One of my favorite parts of editing this magazine is reading the great advice. Our Dance Studio Life columnists are a smart bunch, and their ideas often stretch beyond the studio. As I work with them to refine their writing, I frequently find myself mulling over ways I can use their tips. I might not…Read More
Managing relationships with students Dear Rhee, After attending one of your seminars, I have decided to pull all communication between our students and the studio into the office because I’m seeing improper teacher–student relationships happening around me. I have run into our students hanging out with their teachers around town and they’re constantly texting or…Read More
Taking back preschool classes Dear Rhee, I’m doing my best to build my dance studio business in a small town. In the beginning, almost five years ago, my studio was booming; it was full of preschoolers and lots of kids under age 10, plus my competitive team. For the last couple of years, I have…Read More
Advice for dance teachers Hi Rhee, I love your magazine and this column! Now it’s my turn to come to you for some advice. This year I’m reaching the 30-year mark for my studio. Recently, a well-known school that has been in business for 65 years (ironically, the school I attended as a girl and…Read More
Advice for dance teachers | Retaining Recital Choreography Dear Rhee, What are your strategies to help students retain recital choreography? This year was especially hard, which resulted in a lot of stress for my students and me. I know I must be missing some tricks of the trade. Any expertise is appreciated. —Mikala Hi Mikala,…Read More
Advice for dance teachers | Competition Programs Dear Rhee, At what age do you believe a child should begin a competition program? We’ve always started at 10; now parents are asking me if I will accept kids as young as 6. I don’t know if the children and their parents are prepared for the amount…Read More
Advice for dance teachers | Special-Needs Students Dear Rhee, This season I introduced a dance class for children with special needs. I taught the class, but with my limited experience it was a huge growth experience for the kids and me. By the end of the season I was thrilled with what we all accomplished.…Read More
Classroom Connection: The Power of Questions
by Holly Derville-Teer
By questioning rather than chastising, Edwards maintained control of the classroom. I was impressed by how the dancers listened. Answering questions also increased their level of engagement.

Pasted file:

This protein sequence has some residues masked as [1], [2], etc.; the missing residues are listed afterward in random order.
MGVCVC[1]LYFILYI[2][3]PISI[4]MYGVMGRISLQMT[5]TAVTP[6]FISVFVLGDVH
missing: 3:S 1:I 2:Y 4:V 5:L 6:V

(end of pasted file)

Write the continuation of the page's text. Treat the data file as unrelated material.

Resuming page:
Reality Check: Sensitivity and Caring
Q. I have a talented dancer who lost an arm in an accident. She came back to ballet class and is doing amazingly well, but I don’t want to pretend that this is not going to affect her balance or her dancing. How do I navigate this situation with sensitivity and caring? Read More
by Thom Watson
In wide-ranging conversations about contemporary dance, DSL asked celebrated choreographers Tyce Diorio, Teddy Forance, Mia Michaels, and Derrick Schrader how they define the genre, the pros and cons of making dance in an age when dance videos are ubiquitous online, where they find inspiration for their work, and how they approach choreographing and staging contemporary dance. We also asked for their advice for dance teachers in hometown studios.Read More
Classroom Connection: Resistance Band Exercises
Consider integrating stretch/resistance band exercises into pointe and pre-pointe classes to strengthen dancers’ feet and ankles.
Reality Check: Communication Challenge
Q. I’m looking for ideas that will help multiple front desk staffers handle office communication more effectively. Example: Suzy’s mom calls about registration. One staffer calls back and leaves a message—which is noted in the message book—but no one follows up or calls the mom again. Does anyone have a solution? —Neala Dunn
Classroom Connection: Picturing Dance
Dance photos can support your curriculum and offer playful springboards for activities with students—from preschoolers to high schoolers.
Reality Check: Tough Moments
Q. I just lost my first student to another studio. I understand we all offer different things and people will choose what matches their needs best. But it still hurts and makes me wonder if I am doing enough. How do you handle these moments?
Classroom Connection: Fun and Games: Games are often incorporated into classes for young dancers, yet just as often are eliminated as students mature in age and dance ability. However, games are a great way to refocus and reenergize even preteen and teenage students. Here are some I enjoy.
Reality Check: Progress Reports: Q. Do you do end-of-year progress reports for company members and/or recreational students? Do you keep copies or have the students return the originals to you?